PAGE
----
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Creating A Tinder Style Swiping Component With React Native (Part 1 / 2)

Nathan Rymarz
A student who is changing paths from nursing to web development.
Updated on ・3 min read

In this tutorial I will explain how we can build a Basic React Native app that allows users to view other user's profiles and swipe left or right to save that profile and view another user's profile. This tutorial will be focused on providing a brief outline of how we can achieve the swiping functionality and part 2 will cover adding animations to our app to achieve a Tinder like look.

Lets start by using expo to create a new react native app.

expo init SwipingApp
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Installing react-native-gesture-handler

expo install react-native-gesture-handler
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And importing everything we'll need inside App.js.

import React, {useState} from 'react';
import { StyleSheet, Text, View, Image } from 'react-native';
import {PanGestureHandler} from 'react-native-gesture-handler';
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In our example we will use dummy data for the profiles.

  const profiles = [
    {
      name:"John Doe",
      age:27,
      likes:["Hockey","Hiking"],
      pic:"https://www.exampleimagelink.png"
    },
    {
      name:"Alexis Texas",
      age:22,
      likes:["Parties","Bananas"],
      pic:"https://www.exampleimagelink2.png"
    },
    {
      name:"Jane Smith",
      age:35,
      likes:["Netflix","Wine"],
      pic:"https://www.exampleimagelink3.png"
    }
  ]
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Now let's give our app state with the useState hook inside App.js

const [profile,setProfile] = useState(profiles[0])
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And make sure we are rendering the current profile.

  return (
    <View style={styles.container}>
      <View>
        <Image source={profile.pic}></Image>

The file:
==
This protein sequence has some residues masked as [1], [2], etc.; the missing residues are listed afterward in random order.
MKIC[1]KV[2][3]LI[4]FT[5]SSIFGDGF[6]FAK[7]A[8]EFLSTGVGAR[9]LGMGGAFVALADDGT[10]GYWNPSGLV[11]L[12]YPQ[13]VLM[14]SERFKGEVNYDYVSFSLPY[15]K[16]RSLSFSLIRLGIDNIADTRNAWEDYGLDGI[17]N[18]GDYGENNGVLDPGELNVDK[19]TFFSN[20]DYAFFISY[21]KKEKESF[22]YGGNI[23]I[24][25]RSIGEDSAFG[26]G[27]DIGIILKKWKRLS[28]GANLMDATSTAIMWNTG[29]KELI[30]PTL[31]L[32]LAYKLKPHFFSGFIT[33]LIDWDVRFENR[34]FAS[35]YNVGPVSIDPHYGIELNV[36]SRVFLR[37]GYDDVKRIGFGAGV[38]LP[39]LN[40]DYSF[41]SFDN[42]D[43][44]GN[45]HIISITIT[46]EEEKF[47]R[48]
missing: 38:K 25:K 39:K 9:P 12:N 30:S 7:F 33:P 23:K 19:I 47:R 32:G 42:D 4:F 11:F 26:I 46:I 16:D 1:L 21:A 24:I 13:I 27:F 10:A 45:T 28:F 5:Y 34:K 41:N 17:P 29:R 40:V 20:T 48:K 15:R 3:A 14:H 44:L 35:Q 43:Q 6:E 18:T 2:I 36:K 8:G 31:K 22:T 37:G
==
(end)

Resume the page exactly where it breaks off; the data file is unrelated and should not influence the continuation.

<Text>{profile.name}</Text>
        <Text>Age: {profile.age}</Text>
        <Text>Likes: {profile.likes.join(', ')}</Text>
      </View>
    </View>
  );
}
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To add swiping functionality we need to wrap our View containing the profile info with the PanGestureHandler Component. We'll also give PanGestureHandler props for calling a handleSwipe method that we'll build later.

 return (
    <View style={styles.container}>
      <PanGestureHandler onHandlerStateChange={handleSwipe} >
        <View style={{backgroundColor:"yellow", width:"75%", height:"75%"}}>
          <Image source={profile.pic}></Image>
          <Text>{profile.name}</Text>
          <Text>Age: {profile.age}</Text>
          <Text>Likes: {profile.likes.join(', ')}</Text>
        </View>
      </PanGestureHandler>
      <StatusBar style="auto" />
    </View>
  );
}
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We pass handleSwipe to the 'onHandlerStateChange' prop that will be called every time the PanGestureHandler state changes. This is useful because we will be able to make it so that we only execute the code to swipe once the user has taken his finger off of the screen.

Our handleSwipe method needs to a do a couple things. It should check if the user is swiping left or right and react accordingly. It should also trigger a new profile to be rendered to the screen.

const handleSwipe=({nativeEvent}) =>{
    //swiping right
    if(nativeEvent.translationX < -225){
      console.log("Swiped Right")
      //Here we would add the code to save the user profile into our match list. For simplicity, I won't be doing this in this example.
      index++
      setProfile(profiles[index%3])
    }
    //swiping left
    else if(nativeEvent.translationX > 225){
      console.log("Swiped Left")
      index++
      setProfile(profiles[index%3])
    }
  }
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nativeEvent is the default event that is passed to the gesture handler function properties. We use the translationX property from nativeEvent to check if the user the direction the user is swiping.

Our function works well but we haven't yet made it so that swipes only happen when the user takes his finger off the screen. To do that we need to check the nativeEvent's state property.

const handleSwipe=({nativeEvent}) =>{
    const {state} = nativeEvent
    //state will equal 5 when the gesture is completed. I.E when a user takes his finger off the screen.
    if(state === 5){
      //handle swipe right
      if(nativeEvent.translationX < -225){
        console.log("Swiped Right")
        //save this user profile to our match list. For simplicity sake I won't be really doing this in this example.
        index++ //index is declared outside of App()
        setProfile(profiles[index%3])
      }
      //handle swipe left
      else if(nativeEvent.translationX > 225){
        console.log("Swiped Left")
        index++
        setProfile(profiles[index%3])
      }
    }
  }
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Now our function is working as intended.

All in all, this is only one way of creating an App of this sort. When I originally wrote this post I had used the onGestureEvent prop from PanGestureHandler to handle swiping but afterwards I learned about onHandlerStateChange and so I rewrote this post since onHandlerStateChange works much better for what we want. I hope you learned something new. Thanks for reading. :)

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